The Key West chickens are protected. By protected, it means that the locals are not permitted to harm them.

Key West Wildlife Center lends locals a humane chicken trap to catch stray chickens when the population of the birds outgrows control and voracious hawks leave the area. 

They receive care there before being sent to various farms on the mainland. They are valued for their eggs and employed as “organic pest control” workers on the mainland.

The Key West chickens don’t have that many natural predators, according to the Key West Wildlife Center. Hawks that are migrating are considered as one of their predators, but they don’t diminish the number of the chicken population.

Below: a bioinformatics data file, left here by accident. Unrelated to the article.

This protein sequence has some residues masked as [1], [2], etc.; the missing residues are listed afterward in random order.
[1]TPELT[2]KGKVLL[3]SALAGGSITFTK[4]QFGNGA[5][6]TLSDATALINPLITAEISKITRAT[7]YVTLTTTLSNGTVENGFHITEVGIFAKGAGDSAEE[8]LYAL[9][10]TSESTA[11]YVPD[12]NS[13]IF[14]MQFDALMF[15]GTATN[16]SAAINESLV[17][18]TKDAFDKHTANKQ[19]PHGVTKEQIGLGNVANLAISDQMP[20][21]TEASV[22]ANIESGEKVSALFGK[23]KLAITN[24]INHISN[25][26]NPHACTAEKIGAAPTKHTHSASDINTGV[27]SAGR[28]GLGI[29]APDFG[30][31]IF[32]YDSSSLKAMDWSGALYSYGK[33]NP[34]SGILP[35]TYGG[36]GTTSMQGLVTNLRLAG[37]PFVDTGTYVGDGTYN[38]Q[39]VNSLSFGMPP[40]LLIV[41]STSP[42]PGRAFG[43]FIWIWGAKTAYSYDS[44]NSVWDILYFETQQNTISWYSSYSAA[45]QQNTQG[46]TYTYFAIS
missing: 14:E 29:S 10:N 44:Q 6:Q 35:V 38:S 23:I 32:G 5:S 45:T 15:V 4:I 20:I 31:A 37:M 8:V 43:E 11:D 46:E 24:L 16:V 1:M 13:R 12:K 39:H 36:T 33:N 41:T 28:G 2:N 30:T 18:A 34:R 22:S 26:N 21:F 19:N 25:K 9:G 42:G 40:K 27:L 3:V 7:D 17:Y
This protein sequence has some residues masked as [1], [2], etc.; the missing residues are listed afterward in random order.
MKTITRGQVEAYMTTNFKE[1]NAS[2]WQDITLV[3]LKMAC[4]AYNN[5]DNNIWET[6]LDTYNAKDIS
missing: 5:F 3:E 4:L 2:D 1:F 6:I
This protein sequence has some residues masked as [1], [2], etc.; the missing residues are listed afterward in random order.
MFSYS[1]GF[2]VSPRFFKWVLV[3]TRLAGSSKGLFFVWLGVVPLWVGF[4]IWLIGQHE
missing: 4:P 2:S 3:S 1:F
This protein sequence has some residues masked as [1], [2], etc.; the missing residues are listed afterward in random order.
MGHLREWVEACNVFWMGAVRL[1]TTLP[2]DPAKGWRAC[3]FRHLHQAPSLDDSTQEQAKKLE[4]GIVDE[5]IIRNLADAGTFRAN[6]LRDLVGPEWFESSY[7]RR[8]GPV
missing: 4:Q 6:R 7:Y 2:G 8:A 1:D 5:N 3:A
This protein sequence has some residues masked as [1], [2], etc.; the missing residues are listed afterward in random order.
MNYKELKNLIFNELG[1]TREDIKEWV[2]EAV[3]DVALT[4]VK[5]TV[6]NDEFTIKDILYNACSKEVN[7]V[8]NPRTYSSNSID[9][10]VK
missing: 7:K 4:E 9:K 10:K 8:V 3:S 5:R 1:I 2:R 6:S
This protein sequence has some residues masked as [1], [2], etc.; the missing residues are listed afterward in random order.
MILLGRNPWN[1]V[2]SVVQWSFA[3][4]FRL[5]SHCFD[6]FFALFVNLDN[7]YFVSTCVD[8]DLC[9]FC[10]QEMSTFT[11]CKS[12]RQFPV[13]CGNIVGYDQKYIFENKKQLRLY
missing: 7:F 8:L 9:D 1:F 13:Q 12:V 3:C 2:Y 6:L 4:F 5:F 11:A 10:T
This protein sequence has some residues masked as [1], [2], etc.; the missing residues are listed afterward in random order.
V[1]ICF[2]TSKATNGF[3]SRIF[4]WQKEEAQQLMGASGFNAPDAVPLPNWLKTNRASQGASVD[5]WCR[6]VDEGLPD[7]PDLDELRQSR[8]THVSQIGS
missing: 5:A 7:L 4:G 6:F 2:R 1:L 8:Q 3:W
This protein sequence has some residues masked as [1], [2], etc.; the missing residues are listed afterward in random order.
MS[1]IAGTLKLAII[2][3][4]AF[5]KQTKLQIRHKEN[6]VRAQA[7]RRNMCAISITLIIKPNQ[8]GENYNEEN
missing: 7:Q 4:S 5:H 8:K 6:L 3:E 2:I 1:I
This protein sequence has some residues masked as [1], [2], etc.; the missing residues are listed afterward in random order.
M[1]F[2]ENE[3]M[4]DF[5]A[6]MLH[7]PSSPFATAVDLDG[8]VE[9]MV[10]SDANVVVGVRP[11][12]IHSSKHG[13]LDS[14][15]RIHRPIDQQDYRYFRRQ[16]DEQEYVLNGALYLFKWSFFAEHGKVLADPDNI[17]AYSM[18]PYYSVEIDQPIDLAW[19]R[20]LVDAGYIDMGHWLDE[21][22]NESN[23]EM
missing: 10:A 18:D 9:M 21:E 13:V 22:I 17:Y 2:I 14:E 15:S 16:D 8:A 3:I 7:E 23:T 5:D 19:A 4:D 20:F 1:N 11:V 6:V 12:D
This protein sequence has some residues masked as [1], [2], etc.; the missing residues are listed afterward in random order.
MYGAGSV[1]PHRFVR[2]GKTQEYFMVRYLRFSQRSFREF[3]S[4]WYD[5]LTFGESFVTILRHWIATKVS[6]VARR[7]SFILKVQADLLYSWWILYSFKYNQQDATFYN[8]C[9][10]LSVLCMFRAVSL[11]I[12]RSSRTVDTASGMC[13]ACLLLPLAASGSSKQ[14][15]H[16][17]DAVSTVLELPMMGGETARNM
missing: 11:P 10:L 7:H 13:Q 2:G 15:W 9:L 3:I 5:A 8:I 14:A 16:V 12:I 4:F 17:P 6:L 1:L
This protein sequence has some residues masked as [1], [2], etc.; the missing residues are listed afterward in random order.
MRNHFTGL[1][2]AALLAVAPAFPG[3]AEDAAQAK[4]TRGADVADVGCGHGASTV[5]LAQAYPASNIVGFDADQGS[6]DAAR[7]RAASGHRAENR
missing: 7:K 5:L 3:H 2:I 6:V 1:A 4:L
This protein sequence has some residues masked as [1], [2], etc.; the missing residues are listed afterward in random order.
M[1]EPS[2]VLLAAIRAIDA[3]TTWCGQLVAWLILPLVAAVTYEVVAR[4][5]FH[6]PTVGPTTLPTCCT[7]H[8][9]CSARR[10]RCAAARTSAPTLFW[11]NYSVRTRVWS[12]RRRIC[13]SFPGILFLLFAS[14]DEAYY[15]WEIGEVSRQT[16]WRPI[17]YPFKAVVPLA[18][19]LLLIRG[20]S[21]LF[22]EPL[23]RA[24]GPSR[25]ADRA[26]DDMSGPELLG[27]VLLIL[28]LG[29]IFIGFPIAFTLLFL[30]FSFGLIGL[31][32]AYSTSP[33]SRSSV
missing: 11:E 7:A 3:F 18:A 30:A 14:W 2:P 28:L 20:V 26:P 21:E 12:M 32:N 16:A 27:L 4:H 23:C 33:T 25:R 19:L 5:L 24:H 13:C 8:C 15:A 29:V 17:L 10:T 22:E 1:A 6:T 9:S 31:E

Since Key West is a no-kill island, it didn’t take long for the chicken population to explode on this two-by-four-mile island!

The residents of Key West who are most frequently captured on camera are the roosters. The term “roosters” might be related to the fact that the majority of chickens spend the nighttime “roosting” in trees. 

Roosters are fiercely loyal to their hens and will defend them. The roosters that became the Key West Roosters were bred in Cuba and the Florida Keys to battle.

People in the neighborhood are divided into those who don’t mind the chickens and those who do. 

Only some people like the idea of having hundreds of hens running freely. Imagine dozens of roosters crowing nonstop, the fact that hens poop a lot, and the fact that they enjoy foraging for food and will consume anything they can find.

Janelle
Author: Janelle